The explosion of small investors moving unpopular stocks like Gamestop has bigger companies looking for ways to connect with them via social media.
When, in January, a random collection of small investors banded together via Reddit to push up the price of unpopular stocks such as Gamestop and AMC Entertainment, Wall Street awoke to their collective influence. AMC’s CFO Christina seized the opportunity to sell new shares in the movie theater chain and reduce its debt.
She’s not alone. The explosion of small investors moving unpopular stocks like Gamestop has bigger companies looking for ways to connect with them via social media.
Blame it on the Covid. During the pandemic, small investors obliged to work from home have dabbled in commission-free trading platforms. They educate themselves on investing sites like Seeking Alpha, Investing.com and Nerdwallet. They practice short strategies and companies have noticed. Auto parts seller CarParts.com, for example, saw its price rise more than 50% in January on interest from independent investors. CarParts.com’s leaders decided to host an event this spring dedicated to these new supporters, who wil be able to ask questions of CarParts.com CFO David Meniane.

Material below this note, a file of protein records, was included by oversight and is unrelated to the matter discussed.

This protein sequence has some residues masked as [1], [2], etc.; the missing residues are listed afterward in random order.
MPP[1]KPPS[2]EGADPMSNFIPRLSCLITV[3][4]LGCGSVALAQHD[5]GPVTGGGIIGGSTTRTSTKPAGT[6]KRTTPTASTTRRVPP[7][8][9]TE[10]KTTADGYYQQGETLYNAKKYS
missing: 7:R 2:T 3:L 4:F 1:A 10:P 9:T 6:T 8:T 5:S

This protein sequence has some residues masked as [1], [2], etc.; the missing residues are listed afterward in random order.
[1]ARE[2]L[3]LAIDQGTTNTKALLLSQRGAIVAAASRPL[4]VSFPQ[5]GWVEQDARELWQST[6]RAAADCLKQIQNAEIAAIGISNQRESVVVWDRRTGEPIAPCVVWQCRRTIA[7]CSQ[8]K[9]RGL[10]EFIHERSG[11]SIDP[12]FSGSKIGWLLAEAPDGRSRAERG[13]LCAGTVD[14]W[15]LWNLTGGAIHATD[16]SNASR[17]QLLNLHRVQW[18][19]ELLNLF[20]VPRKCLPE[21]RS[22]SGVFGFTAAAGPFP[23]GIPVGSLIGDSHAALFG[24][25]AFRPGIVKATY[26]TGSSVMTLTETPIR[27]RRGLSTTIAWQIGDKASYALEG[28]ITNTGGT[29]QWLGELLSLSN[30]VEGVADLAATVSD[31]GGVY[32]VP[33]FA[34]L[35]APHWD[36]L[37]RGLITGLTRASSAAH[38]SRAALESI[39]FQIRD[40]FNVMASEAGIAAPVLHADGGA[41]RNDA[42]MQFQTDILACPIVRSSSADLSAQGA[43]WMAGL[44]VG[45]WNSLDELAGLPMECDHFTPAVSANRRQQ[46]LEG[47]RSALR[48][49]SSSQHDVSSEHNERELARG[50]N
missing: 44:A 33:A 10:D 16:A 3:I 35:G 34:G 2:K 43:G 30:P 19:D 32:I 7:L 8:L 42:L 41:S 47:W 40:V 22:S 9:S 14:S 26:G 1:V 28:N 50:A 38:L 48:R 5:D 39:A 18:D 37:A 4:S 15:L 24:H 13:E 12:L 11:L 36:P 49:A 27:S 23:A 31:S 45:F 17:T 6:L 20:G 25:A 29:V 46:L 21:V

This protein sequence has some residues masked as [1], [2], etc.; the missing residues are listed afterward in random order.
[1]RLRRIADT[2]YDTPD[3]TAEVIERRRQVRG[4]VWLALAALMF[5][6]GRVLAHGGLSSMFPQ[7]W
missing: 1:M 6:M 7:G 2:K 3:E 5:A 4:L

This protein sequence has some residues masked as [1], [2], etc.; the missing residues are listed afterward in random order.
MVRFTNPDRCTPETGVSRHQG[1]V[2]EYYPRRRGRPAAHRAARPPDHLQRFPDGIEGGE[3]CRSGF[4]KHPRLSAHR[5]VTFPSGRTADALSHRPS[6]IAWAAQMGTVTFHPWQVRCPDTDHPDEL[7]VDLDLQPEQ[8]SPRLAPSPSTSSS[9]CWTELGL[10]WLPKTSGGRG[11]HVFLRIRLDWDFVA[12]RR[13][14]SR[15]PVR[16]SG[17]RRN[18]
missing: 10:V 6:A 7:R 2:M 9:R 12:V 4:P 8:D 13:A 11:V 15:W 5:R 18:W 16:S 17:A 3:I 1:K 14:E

The new-style shareholders differ from institutional investors in that they often tune out quarterly financial reports, ignore press releases, and are oblivious to experienced analysts. CFOs looking to turn them into long-term investors want to educate this new niche and bring them news wherever they roam on social media. That’s why VIQ Solutions, a Canadian company that uses voice and video capture to manage digital content, is putting its CEO on YouTube to talk about strategic acquisitions.
Health Space, another Canadian firm in health information services, is now working with Irpub, a network of 6 million active investors. The objective: connect with retail investors, educate them, and tell them about investment opportunities through newsletters.
Twitter is another channel companies are exploring as they reach for the retail crowd. Giant chipmaker Qualcomm is sharing its financial results with its 438,000-plus followers on Twitter. Big banks too, are active; Goldman Sachs claims more than 843,000 followers. So many little guys to connect with.